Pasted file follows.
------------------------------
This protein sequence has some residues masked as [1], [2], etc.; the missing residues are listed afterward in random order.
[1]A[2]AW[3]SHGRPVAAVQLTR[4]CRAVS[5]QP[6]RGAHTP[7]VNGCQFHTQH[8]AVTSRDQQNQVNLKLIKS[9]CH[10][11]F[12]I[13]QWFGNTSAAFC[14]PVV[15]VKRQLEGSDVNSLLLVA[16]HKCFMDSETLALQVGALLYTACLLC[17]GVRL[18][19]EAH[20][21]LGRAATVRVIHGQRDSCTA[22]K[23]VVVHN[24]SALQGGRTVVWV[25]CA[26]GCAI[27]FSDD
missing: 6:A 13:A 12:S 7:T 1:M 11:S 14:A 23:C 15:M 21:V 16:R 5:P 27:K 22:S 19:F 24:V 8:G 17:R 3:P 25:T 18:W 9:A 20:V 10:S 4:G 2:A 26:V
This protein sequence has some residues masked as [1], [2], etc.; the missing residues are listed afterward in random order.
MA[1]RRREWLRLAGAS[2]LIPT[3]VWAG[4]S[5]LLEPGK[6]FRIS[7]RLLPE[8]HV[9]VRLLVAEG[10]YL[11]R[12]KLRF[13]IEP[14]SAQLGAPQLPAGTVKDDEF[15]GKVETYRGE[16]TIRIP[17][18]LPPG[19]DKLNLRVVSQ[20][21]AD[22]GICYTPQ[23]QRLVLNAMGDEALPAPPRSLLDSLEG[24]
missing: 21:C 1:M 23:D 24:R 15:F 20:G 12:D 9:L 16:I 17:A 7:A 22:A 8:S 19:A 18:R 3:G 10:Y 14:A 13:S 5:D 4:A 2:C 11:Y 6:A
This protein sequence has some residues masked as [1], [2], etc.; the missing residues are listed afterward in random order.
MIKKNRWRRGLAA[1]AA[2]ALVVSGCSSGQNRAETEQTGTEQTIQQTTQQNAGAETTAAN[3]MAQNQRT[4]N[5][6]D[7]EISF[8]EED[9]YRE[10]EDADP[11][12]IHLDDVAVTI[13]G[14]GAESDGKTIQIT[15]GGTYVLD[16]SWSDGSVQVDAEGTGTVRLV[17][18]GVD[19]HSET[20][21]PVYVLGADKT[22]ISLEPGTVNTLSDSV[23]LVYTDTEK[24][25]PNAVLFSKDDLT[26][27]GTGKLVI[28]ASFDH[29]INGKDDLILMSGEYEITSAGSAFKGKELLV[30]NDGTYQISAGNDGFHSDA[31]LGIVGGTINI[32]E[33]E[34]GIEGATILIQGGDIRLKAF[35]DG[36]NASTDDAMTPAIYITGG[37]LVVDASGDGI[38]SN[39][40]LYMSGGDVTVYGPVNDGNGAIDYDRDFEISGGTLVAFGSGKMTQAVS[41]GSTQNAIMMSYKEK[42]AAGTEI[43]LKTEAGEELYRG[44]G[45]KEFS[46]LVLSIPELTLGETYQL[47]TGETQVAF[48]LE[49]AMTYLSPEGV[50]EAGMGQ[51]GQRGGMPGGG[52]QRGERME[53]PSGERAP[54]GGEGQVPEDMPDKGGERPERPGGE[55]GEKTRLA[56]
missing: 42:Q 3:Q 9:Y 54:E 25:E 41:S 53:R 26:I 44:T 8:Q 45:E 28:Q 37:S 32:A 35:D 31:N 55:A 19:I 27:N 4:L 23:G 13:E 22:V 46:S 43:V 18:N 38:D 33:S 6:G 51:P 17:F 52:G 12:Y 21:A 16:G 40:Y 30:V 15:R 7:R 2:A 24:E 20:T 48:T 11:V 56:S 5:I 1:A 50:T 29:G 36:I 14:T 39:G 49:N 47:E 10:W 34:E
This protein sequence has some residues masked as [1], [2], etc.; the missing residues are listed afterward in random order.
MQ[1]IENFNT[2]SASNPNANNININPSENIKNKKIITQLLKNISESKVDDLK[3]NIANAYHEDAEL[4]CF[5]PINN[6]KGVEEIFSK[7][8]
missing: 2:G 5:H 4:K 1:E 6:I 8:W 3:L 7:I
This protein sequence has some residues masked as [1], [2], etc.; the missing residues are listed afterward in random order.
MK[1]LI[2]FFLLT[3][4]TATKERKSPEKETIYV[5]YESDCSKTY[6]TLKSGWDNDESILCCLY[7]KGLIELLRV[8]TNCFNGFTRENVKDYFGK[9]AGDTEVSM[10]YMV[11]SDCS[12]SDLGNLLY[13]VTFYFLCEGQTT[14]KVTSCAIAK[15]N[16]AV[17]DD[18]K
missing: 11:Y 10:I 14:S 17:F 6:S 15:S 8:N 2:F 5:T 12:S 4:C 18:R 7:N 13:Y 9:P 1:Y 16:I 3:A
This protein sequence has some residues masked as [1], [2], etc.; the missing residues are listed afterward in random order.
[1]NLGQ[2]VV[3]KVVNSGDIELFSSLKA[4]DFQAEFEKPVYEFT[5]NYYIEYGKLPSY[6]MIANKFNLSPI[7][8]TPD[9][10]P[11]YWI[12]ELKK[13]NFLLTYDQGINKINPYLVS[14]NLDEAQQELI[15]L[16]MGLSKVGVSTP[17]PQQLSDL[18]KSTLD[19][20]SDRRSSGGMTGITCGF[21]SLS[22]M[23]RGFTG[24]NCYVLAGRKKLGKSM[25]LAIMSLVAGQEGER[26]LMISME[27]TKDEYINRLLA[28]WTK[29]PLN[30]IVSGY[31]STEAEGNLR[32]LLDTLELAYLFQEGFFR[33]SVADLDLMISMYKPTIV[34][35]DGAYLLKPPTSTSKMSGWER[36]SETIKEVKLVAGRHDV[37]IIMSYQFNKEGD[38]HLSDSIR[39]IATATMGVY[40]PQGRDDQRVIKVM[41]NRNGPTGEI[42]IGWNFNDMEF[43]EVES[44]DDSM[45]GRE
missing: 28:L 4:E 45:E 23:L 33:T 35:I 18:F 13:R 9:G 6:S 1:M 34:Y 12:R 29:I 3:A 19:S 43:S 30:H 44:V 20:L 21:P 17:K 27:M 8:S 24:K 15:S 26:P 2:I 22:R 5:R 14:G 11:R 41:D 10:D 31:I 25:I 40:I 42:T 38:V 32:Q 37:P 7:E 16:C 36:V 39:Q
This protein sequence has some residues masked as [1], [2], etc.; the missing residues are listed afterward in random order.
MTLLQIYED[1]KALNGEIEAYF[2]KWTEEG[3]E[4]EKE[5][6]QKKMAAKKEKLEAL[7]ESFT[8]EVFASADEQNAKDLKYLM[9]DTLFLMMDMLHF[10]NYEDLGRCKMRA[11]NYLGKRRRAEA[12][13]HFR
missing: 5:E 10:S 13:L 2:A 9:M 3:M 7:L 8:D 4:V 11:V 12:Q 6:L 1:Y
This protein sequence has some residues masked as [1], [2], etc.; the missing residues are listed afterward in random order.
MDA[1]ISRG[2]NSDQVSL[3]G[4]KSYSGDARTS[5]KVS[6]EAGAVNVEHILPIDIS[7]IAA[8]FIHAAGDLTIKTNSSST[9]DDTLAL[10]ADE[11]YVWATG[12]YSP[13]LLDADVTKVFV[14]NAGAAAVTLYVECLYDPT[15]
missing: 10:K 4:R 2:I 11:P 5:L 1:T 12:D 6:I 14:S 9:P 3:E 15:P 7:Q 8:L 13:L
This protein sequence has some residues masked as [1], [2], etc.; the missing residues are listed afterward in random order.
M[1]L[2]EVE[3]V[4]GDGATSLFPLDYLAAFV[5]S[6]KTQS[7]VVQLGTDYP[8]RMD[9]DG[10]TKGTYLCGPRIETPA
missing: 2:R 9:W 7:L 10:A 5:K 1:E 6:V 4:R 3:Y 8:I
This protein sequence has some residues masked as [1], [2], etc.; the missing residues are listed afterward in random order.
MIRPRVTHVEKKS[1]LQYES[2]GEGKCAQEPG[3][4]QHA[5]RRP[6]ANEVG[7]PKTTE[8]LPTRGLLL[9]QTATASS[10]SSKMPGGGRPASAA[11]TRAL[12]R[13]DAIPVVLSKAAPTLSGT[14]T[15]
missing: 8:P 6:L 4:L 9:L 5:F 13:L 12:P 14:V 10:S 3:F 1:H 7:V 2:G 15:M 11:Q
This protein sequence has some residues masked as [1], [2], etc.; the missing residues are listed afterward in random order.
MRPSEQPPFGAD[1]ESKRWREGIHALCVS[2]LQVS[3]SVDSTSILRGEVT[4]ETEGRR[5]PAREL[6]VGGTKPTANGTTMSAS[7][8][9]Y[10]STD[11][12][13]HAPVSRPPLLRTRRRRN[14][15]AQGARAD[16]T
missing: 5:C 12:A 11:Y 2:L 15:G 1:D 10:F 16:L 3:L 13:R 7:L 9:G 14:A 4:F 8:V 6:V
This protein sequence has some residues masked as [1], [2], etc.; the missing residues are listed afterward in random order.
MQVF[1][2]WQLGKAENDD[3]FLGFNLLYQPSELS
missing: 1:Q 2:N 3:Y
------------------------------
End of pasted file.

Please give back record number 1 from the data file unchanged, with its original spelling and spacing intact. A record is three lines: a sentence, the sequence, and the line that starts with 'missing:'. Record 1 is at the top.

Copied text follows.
This protein sequence has some residues masked as [1], [2], etc.; the missing residues are listed afterward in random order.
[1]A[2]AW[3]SHGRPVAAVQLTR[4]CRAVS[5]QP[6]RGAHTP[7]VNGCQFHTQH[8]AVTSRDQQNQVNLKLIKS[9]CH[10][11]F[12]I[13]QWFGNTSAAFC[14]PVV[15]VKRQLEGSDVNSLLLVA[16]HKCFMDSETLALQVGALLYTACLLC[17]GVRL[18][19]EAH[20][21]LGRAATVRVIHGQRDSCTA[22]K[23]VVVHN[24]SALQGGRTVVWV[25]CA[26]GCAI[27]FSDD
missing: 6:A 13:A 12:S 7:T 1:M 11:S 14:A 23:C 15:M 21:V 16:R 5:P 27:K 22:S 19:F 24:V 8:G 17:R 3:P 25:T 18:W 9:A 20:V 10:S 4:G 2:A 26:V